Steve Gambini reports for the Waterbury, Connecticut Republican-American. Excerpt:
WATERBURY — Employees with access to the fourth floor of City Hall will be asked to take polygraph tests as police continue to investigate possible causes of a massive weekend flood in the building.
“We’re going to ask them to take a polygraph because it’s a valuable tool,” said Police Chief Neil O’Leary. “It’s a very routine investigative tool that’s used by our department. It’s so routine that we have three certified polygraph examiners in the department.”
Firefighters who were working on the day of the incident were among the first to be asked to take the lie detector tests, but O’Leary said the investigation is not trying to single out those workers above all other potential suspects.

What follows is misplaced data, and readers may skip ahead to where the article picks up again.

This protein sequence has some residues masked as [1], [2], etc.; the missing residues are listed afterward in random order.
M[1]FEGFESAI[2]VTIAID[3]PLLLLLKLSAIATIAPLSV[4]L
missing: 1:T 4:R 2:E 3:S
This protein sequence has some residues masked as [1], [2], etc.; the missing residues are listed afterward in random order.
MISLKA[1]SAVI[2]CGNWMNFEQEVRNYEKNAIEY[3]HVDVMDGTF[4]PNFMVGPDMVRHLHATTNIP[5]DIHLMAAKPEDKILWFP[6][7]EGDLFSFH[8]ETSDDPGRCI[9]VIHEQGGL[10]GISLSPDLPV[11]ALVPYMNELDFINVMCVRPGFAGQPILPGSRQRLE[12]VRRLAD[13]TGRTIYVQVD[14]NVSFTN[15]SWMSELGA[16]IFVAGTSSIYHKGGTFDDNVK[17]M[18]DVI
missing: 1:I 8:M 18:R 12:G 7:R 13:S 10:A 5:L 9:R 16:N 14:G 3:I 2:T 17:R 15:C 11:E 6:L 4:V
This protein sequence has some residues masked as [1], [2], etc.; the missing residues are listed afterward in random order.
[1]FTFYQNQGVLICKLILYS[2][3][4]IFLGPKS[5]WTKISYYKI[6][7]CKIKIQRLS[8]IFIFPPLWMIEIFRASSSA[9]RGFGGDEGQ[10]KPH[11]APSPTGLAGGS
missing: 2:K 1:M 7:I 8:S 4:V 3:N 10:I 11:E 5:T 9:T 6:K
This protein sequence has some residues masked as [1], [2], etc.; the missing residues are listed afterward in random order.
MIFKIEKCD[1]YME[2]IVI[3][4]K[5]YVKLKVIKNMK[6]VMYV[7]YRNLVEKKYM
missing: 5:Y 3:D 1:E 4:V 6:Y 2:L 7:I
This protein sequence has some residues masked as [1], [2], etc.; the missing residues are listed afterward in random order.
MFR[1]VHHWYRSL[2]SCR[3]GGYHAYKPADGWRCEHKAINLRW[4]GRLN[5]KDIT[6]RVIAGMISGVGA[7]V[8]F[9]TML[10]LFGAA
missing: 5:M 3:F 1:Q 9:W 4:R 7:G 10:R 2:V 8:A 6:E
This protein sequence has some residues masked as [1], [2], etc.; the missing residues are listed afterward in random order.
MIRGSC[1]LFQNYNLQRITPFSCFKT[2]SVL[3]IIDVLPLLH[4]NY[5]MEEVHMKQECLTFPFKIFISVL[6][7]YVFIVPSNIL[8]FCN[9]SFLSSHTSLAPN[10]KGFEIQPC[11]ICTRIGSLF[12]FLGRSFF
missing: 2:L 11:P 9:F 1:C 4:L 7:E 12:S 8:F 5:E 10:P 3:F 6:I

“We’re starting with the people who had immediate access, and that would include the people who were sleeping in the building,” O’Leary said. “Then we’ll move on to other city employees, and quite frankly some former employees who had access to the building.”
Those current employees will include those who were using the closed, fourth-floor office as a place to smoke cigarettes during the workday. O’Leary said investigators found numerous ash trays in the small office.
Daniel French, president of the firefighters union, said he was consulting with the bargaining unit’s attorneys for advice on how the firefighters should respond to the request for lie detector tests.
“They haven’t even ruled out the possibility that it was an accident or a frozen pipe yet,” French added.
If Waterbury, Connecticut firefighters and other city hall employees can be legally compelled to submit to polygraph interrogations, then it might be prudent for all to educate themselves about the trickery on which polygraph “testing” depends and then adopt the “complete honesty” approach outlined in Chapter 4 of The Lie Behind the Lie Detector, informing their polygraphers up-front that they understand that polygraphy is a pseudoscientific sham.